By Scott Bernarde
Three months ago, the only thing that a Massachusetts teenager had in common with Atlanta was the game of lacrosse.
It ends up that it’s a pretty strong tie.
It has created lifelong friends, revealed an incredible effort of a community for one cause and proved that no matter what happens, positive thoughts and actions can have a powerful effect.
“It blows me away every time I think about it,” said Mary Jo Corsetti, director of Atlanta Youth Lacrosse and one of the lead organizers of an effort to provide support for 14-year-old Ben Goss, a youth lacrosse player from Dunstable, Mass., who has been recovering at the Shepherd Center in Buckhead since August from spinal injuries suffered in a car accident. “Every time I go [to Shepherd] to visit, I get chills to see what people are doing for him.”
Ever since Ben arrived in Atlanta, he and his family have seen the best that Georgia kindness and hospitality has to offer. Dozens of lacrosse families from Sandy Springs to Brookhaven – and even from locales outside of metro Atlanta – have donated time, money, meals, visits, lodging, transportation … the list is nearly endless.
“Whatever we think we might need walks right through the door,” said mother Jodi Goss, who has been in Atlanta with Ben since he transferred to Shepherd with paralysis from the chest down caused by two broken vertebrae in his neck. “It’s been amazing.”
“They’ve given us so many things, like monetarily, but the main thing is friendship,” father Wes said during an interview in Ben’s room at Shepherd. “They come in here because they want to, not because they have to.”
Ben, a rising freshman at Groton-Dunstable Regional High School in West Groton, Mass., and an aspiring lacrosse player, “looked the best, but he was the worst,” according to his mother, after the one-car accident in rural Massachusetts on July 22. Ben and his 17-year-old brother Zach were passengers in an SUV with two other friends, when the driver lost control on a winding road, careening off a telephone pole, then into an oak tree. “They were speeding. It was foolish driving. It was stupidity,” Wes said.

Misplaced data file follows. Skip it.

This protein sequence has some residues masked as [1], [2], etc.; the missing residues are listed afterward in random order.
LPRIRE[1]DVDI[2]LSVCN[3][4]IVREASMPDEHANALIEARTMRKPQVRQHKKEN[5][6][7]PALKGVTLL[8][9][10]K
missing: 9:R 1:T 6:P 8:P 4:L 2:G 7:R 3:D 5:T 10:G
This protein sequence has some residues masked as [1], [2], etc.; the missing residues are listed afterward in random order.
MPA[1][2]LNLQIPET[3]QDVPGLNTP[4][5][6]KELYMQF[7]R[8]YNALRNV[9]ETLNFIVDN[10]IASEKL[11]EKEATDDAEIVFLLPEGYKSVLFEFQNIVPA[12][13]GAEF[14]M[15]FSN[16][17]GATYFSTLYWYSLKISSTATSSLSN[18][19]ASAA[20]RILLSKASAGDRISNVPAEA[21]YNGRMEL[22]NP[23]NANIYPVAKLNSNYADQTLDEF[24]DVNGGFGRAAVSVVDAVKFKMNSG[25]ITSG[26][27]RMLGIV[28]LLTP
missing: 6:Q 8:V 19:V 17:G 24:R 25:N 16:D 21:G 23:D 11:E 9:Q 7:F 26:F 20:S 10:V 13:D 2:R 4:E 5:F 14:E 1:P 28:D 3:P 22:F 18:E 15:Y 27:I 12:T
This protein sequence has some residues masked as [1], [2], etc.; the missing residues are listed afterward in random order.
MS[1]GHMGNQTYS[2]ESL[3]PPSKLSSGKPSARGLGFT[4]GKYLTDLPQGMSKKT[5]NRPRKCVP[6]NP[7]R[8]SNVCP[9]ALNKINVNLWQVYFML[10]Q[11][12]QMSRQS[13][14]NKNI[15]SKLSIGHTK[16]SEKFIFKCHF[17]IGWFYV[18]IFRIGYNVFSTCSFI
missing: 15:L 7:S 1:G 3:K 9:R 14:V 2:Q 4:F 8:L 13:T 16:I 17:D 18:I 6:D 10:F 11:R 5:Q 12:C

Zach needed three stitches, but Ben, who didn’t have a scratch on him, couldn’t move.
“At first, I thought I’d never walk again,” said Ben, who has regained feeling in his legs and was scheduled to leave Shepherd on Oct. 29 for a 10-day trip back home, then return to Atlanta Nov. 8 for Shepherd’s “day program,” which will allow him to stay in housing out of the hospital but continue his rehab. “I couldn’t feel a thing. Everything was completely numb.”
Ben’s injury was considered “incomplete,” meaning there’s been partial damage to the spinal cord and the possibility for recovery is present. While at the Children’s Hospital Boston, the Shepherd Center, and its rehab reputation, came up quickly in discussions.
“The Shepherd Center, that was it. That was the one,” Wes said. “It was highly recommended by all the doctors in Boston.”
It was a no-brainer to travel to Atlanta.
One call, that’s all
The Goss family arrived at Shepherd on Aug. 11 and the local lacrosse community went to work.
Mary Jo Corsetti, whose husband Lou Corsetti was part of the group who helped introduced the sport to Atlanta nearly 20 years ago, ended up being the lightning rod for action. The Corsetti’s learned of Ben’s injury – and his love of lacrosse – through their connections with U.S. Lacrosse, the sport’s governing body.